Research on the Pima Indians in has greatly increased our understanding of type 2 diabetes. Our lab has been part of this effort since 1986, concentrating on the kidney complications caused by diabetes. What does the development and progression of diabetic kidney disease look like biologically? How can it be identified and, ultimately, arrested? These are the research questions that we study.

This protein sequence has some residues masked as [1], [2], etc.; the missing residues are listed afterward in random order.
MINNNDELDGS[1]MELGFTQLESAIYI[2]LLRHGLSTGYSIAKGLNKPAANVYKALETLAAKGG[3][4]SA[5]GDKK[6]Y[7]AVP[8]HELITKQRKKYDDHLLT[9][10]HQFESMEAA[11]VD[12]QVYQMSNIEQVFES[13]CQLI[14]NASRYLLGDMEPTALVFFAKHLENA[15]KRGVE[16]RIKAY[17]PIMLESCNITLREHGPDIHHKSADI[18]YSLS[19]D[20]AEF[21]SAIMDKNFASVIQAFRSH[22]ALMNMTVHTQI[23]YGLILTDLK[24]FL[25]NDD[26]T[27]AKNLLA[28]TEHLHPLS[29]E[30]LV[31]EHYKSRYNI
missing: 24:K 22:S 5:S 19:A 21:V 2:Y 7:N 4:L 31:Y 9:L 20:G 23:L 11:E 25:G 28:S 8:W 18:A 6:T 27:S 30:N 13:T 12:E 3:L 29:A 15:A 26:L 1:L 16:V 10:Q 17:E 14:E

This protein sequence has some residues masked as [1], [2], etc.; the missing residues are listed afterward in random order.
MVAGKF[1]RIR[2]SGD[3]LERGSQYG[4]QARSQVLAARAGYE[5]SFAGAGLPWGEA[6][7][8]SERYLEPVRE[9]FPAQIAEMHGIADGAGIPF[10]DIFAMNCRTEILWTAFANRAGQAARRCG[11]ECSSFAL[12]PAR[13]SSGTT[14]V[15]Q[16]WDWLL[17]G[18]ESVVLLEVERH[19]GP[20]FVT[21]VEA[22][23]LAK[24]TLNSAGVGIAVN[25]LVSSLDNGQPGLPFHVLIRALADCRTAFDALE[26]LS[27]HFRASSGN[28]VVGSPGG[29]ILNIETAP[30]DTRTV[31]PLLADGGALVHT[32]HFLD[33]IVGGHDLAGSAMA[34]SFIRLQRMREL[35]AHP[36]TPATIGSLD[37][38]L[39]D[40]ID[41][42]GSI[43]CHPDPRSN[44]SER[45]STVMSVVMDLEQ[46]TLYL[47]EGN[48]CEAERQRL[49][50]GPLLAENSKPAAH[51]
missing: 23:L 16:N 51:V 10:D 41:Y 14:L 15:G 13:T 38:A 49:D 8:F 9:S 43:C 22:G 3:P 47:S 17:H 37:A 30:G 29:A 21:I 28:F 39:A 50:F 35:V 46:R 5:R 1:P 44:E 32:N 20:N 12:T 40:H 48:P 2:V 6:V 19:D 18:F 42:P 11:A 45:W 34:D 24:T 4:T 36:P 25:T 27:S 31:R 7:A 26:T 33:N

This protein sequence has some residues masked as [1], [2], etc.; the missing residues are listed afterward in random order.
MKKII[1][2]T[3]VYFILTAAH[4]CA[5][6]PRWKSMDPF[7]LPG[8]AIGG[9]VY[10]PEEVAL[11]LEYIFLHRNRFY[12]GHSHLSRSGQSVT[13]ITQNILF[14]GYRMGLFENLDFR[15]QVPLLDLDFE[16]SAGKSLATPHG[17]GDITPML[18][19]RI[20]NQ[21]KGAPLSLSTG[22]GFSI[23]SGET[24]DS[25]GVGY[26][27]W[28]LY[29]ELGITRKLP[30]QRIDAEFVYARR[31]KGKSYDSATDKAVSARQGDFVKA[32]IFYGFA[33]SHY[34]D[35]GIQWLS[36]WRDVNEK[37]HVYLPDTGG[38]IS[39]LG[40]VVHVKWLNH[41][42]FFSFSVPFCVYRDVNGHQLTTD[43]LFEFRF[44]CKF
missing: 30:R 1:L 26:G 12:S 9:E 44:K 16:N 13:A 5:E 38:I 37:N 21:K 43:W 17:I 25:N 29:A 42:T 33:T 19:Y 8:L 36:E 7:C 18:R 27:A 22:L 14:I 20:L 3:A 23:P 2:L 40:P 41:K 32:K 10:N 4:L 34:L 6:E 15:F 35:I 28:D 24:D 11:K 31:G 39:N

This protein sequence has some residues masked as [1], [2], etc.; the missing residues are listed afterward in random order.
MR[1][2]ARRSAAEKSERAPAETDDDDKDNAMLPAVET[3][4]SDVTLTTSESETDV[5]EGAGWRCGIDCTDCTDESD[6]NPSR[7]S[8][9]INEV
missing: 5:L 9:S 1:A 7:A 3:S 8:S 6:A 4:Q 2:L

Our ability to prevent and treat disease relies on our understanding of when it is present and how it progresses. Scientists and clinicians rely on biomarkers—biological indicators that identify disease and disease progression. Our lab is working to characterize the changes in kidney structure and function that occur with diabetes and to identify biomarkers for diabetic kidney disease. A major part of our work is to better understand the role that specific genes and proteins play in the chain of chemical reactions that result in kidney injury and disease progression.